Effect of Temperature on Shear-Induced P-Selectin Expression on Platelets
Expression of P-selectin was measured under the conditions mentioned above. P-selectin expression on platelets sheared at 37°C increased by 3.8±0.4%, whereas there was almost no increase of P-selectin expression on platelets sheared at 22°C (0.1±0.1%; n=3; P=0.0005; Figure 5⇓).
Additive Effect of Anti–P-Selectin and Anti–GP IIb/IIIa Antibodies on the Inhibition of Shear-Induced Platelet Aggregation
We also examined the effect of a combination of anti–P-selectin antibody CLB-thromb/6 and chimeric anti–GP IIb/IIIa antibody abciximab on platelet aggregation induced by the combination of high and low shear stress at 37°C (Figure 6⇓) using concentrations that inhibit platelet aggregation by <50%. CLB-thromb/6 (2.5 μg/mL) or abciximab (0.75 μg/mL) inhibited platelet aggregation by 39.6±4.2% and 17±1.7%, respectively, whereas the combination of both CLB-thromb/6 (2.5 μg/mL) and abciximab (0.75 μg/mL) had an additive effect, inhibiting platelet aggregation by 56.3±4.5% (n=3; Figure 6⇓).
Shear-induced platelet aggregation plays a significant role in arterial thrombosis, which is a major contributing factor for atherothrombotic occlusions of coronary, carotid, and peripheral arteries. Shear stress levels in stenotic arteries reach 60 to 3300 dynes/cm2,23 24 whereas physiological time-averaged shear stress levels in the human arterial circuit are in the range of 20 to 30 dynes/cm216 and 0.8 to 8 dynes/cm2 in the venous circuit.25
Shear-induced platelet aggregation has been examined in the rotational viscometer,15 in which the effect of various shear stresses can be assessed under controlled conditions. In this study, we developed experimental conditions that resemble pathophysiological conditions such as those in stenotic arteries. Because blood spends a major part of its transit time in the venous circulation, we used low shear stress of 10 dynes/cm2 as an approximate average shear stress level in the circulation. To reproduce the effect of pathological, high shear stress associated with arterial stenoses, platelets were exposed to 1 cycle of high shear stress (150 to 200 dynes/cm2) for 30 seconds followed by low shear stress (10 dynes/cm2) for 4.5 minutes at 37°C. The ratio of high to low shear stress times (1:9) may reflect in vivo conditions, depending on the number and the degree of arterial stenoses. To further resemble in vivo conditions, platelets were exposed to 3 pulses of high shear stress for 10 seconds each followed by low shear stress for 90 seconds.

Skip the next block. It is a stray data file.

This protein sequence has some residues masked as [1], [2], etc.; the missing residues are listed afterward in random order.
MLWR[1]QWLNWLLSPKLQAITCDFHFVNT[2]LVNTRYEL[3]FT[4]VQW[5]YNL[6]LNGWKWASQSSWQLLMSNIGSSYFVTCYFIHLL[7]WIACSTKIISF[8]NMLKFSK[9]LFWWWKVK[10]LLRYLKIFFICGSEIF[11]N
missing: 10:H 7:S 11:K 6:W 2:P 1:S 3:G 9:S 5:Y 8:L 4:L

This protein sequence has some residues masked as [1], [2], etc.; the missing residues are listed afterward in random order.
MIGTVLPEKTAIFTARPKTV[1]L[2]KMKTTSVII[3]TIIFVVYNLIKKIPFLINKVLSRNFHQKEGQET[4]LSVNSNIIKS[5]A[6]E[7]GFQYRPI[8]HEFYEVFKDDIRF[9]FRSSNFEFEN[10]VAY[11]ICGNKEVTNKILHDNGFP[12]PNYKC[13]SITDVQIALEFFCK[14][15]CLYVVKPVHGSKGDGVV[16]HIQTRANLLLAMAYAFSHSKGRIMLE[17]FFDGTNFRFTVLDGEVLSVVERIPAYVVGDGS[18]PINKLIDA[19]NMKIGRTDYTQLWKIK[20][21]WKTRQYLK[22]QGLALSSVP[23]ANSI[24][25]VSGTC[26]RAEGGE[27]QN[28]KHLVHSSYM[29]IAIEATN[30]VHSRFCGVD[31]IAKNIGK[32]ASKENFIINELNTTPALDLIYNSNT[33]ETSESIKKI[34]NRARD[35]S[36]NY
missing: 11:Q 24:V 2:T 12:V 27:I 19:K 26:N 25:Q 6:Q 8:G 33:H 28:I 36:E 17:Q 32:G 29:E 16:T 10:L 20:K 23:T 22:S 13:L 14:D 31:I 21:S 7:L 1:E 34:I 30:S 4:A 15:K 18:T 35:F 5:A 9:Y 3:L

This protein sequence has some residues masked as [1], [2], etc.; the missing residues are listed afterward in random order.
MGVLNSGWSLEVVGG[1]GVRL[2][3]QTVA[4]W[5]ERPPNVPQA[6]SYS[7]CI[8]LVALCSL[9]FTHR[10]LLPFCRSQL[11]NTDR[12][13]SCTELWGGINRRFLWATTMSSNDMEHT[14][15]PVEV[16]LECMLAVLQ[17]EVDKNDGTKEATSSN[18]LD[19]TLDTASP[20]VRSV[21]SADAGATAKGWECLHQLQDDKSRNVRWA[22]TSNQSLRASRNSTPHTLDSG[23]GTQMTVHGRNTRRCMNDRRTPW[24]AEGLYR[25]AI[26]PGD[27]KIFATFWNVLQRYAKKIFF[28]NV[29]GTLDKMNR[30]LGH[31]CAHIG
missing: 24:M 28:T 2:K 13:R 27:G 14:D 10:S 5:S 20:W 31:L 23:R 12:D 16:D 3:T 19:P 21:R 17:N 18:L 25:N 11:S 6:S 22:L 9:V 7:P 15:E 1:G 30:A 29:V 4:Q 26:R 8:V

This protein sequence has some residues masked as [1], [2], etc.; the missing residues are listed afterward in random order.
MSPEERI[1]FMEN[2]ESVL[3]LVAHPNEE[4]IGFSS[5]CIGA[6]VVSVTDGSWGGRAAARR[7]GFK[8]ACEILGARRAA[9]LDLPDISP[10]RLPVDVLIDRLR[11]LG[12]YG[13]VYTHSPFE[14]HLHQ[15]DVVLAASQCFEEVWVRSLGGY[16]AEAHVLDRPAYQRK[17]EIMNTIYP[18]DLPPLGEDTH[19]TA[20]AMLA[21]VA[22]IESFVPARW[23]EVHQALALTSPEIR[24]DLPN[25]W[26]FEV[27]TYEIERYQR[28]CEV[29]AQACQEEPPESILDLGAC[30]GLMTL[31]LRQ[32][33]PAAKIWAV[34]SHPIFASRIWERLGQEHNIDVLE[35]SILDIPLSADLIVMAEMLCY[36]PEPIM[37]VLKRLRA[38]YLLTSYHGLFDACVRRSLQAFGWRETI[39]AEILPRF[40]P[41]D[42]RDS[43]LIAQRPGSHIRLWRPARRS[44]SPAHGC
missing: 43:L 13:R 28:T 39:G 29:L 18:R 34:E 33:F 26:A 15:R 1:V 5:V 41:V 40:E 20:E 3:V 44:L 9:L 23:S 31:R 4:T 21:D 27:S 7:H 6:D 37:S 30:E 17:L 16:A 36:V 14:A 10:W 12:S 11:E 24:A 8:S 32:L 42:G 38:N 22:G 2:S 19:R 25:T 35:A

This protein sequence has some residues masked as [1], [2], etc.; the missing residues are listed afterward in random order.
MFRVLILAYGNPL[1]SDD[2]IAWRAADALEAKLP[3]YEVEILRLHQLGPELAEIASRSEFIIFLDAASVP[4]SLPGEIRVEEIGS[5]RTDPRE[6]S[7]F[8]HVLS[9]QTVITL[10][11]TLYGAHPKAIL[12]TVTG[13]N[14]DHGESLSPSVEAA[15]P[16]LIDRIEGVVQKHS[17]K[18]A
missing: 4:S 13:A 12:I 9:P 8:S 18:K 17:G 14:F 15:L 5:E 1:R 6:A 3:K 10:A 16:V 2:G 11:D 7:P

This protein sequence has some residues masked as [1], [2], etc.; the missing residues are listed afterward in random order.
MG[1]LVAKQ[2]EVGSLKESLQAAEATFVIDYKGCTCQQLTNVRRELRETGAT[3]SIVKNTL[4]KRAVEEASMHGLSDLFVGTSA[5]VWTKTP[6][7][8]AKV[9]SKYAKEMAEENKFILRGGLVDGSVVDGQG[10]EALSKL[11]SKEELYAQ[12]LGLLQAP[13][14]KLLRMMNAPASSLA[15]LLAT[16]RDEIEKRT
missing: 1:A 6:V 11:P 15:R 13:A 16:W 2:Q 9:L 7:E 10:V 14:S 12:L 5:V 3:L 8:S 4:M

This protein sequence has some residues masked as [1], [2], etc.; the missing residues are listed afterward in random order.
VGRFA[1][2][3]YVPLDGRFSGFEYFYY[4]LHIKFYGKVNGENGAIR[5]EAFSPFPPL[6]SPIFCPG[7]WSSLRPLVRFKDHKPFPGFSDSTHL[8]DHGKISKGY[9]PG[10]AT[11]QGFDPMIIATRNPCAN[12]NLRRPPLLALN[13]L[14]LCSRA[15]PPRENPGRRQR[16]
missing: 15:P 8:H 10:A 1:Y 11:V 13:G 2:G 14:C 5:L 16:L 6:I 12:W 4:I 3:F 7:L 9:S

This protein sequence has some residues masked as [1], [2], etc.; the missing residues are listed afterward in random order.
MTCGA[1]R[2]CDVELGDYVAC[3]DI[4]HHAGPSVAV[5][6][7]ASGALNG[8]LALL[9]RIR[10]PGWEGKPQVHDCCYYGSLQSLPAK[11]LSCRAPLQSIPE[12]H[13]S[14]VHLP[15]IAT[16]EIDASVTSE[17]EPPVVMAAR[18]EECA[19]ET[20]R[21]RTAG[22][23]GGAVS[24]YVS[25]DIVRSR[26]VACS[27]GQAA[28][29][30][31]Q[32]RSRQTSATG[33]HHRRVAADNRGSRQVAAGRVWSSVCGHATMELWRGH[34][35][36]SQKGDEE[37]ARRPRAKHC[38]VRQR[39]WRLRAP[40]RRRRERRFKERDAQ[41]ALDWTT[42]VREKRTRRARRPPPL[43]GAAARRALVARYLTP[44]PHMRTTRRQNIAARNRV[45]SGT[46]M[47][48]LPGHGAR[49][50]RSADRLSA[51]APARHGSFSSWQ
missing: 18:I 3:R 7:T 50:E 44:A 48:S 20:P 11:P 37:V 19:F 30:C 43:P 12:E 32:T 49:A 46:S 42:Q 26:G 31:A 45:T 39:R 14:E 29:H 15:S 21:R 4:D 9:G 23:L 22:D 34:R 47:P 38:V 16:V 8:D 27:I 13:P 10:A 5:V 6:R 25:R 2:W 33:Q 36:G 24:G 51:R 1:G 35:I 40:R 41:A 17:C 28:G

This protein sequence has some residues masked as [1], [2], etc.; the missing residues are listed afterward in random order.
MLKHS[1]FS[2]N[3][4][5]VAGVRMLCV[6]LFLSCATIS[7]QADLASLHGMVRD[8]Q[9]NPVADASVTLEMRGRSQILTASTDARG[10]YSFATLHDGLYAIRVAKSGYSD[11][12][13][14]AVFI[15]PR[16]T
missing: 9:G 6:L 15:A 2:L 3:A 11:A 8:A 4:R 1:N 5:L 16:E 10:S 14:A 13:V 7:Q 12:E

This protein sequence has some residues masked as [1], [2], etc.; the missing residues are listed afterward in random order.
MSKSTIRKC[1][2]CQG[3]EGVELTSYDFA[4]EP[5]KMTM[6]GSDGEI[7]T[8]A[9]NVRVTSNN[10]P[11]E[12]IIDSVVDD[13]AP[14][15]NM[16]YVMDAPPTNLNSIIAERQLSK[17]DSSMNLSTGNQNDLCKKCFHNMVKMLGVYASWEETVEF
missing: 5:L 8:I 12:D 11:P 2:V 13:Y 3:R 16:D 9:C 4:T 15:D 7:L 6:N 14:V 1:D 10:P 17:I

In this model of pulsatile shear stress of 1 or 3 cycles, platelet aggregation was significantly more pronounced than with either low or high shear stress alone. Consistent with this, Sutera et al26 exposed platelets to repeated, short-duration pulses of shear stress at 37°C with 1-second pauses between pulses. The pulsed exposure resulted in more platelet aggregation than continuous exposure for the same total exposure time. The increased platelet aggregation with pulsatile shear stresses may be due to the fact that the pathological, high shear stress aggregates platelets via vWF binding to GP Ib and subsequently to GP IIb/IIIa,12 13 resulting in initial platelet aggregates, and the physiological low shear stress keeps the initial platelet aggregates together by additional fibrinogen binding to GP IIb/IIIa14 and P-selectin interaction with its ligand,27 thereby promoting formation of larger platelet aggregates. These results are also consistent with earlier studies showing that sustained high shear rates disrupt initial platelet aggregates.17